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Warrior Baboons Give Peace a Chance

Born violent? A troop of baboons chooses an enduring culture of peace.
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The evolutionary biologist Theodosius Dobzhansky once said, “All species are unique, but humans are uniquest.” Humans have long taken pride in their specialness. But the study of other primates is rendering the concept of such human exceptionalism increasingly suspect.

We now know, for example, that other species invent tools and use them with dexterity and local cultural variation. Other primates display “semanticity” (the use of symbols to refer to objects and actions) in their communication in ways that would impress any linguist.

Our purported uniqueness has been challenged most, however, with regard to our social life. Like the occasional human hermit, there are a few primates that are typically asocial (such as the orangutan). Apart from those, however, it turns out that one cannot understand a primate in isolation from its social group. Humans are just another primate with an intense and rich social life—a fact that raises the question of whether primatology can teach us something about a rather important part of human sociality, war and peace.

Robert Sapolsky

Baboons are exceptional subjects for studying social stress, behavioral scientist Robert Sapolsky says, because they usually live in large, complex groups with plenty of food and few predators. They therefore devote minimal time to surviving and have ample free time to make life miserable for each other.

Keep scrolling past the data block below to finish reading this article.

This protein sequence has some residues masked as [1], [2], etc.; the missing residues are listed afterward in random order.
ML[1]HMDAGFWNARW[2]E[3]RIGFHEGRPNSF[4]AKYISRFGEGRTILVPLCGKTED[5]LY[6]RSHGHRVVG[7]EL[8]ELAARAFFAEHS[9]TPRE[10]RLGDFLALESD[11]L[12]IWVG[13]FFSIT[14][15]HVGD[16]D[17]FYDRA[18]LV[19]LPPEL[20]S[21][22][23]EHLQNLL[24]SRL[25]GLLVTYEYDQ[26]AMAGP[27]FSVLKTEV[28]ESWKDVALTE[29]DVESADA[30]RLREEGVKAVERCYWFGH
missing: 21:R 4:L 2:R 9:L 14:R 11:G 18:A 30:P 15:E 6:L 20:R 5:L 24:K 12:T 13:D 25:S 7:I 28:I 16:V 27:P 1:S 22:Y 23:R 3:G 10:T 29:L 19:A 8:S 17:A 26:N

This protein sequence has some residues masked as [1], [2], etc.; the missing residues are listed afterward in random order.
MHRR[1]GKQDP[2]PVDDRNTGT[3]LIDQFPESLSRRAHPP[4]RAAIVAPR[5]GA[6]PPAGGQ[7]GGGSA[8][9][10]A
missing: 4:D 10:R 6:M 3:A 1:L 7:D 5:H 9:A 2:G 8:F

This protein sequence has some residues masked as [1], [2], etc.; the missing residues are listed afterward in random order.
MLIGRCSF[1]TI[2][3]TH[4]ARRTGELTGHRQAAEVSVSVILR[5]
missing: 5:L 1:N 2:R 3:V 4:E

It used to be thought that humans were the only savagely violent primate. That view fell by the wayside in the 1960s as it became clear that some other primates kill their fellows aplenty. Males kill; females kill. Some kill one another’s infants with cold-blooded stratagems worthy of Richard III. Some use their toolmaking skills to fashion bigger and better cudgels. Some other primates even engage in what can only be called warfare—organized, proactive group violence directed at other populations.

As field studies of primates expanded, what became most striking was the variation in social practices across species. Yes, some primate species have lives filled with violence, frequent and varied. But life among others is filled with communitarianism, egalitarianism, and cooperative child-rearing.

The most disquieting fact about the violent species was the apparent inevitability of their behavior. Certain species seemed simply to be the way they were, fixed products of the interplay of evolution and ecology, and that was that.

After decades more work, the picture has become quite interesting. Some primate species, it turns out, are indeed simply violent or peaceful, with their behavior driven by their social structures and ecological settings. More important, however, some primate species can make peace despite violent traits that seem built into their natures.

Pax Bonobo

Primatology has long been dominated by studies of the chimpanzee, due in large part to the phenomenally influential research of Jane Goodall. National Geographic specials based on Goodall’s work would always include the reminder that chimps are our closest relatives. Goodall and other chimp researchers have carefully documented an endless stream of murders, cannibalism, and organized group violence among their subjects.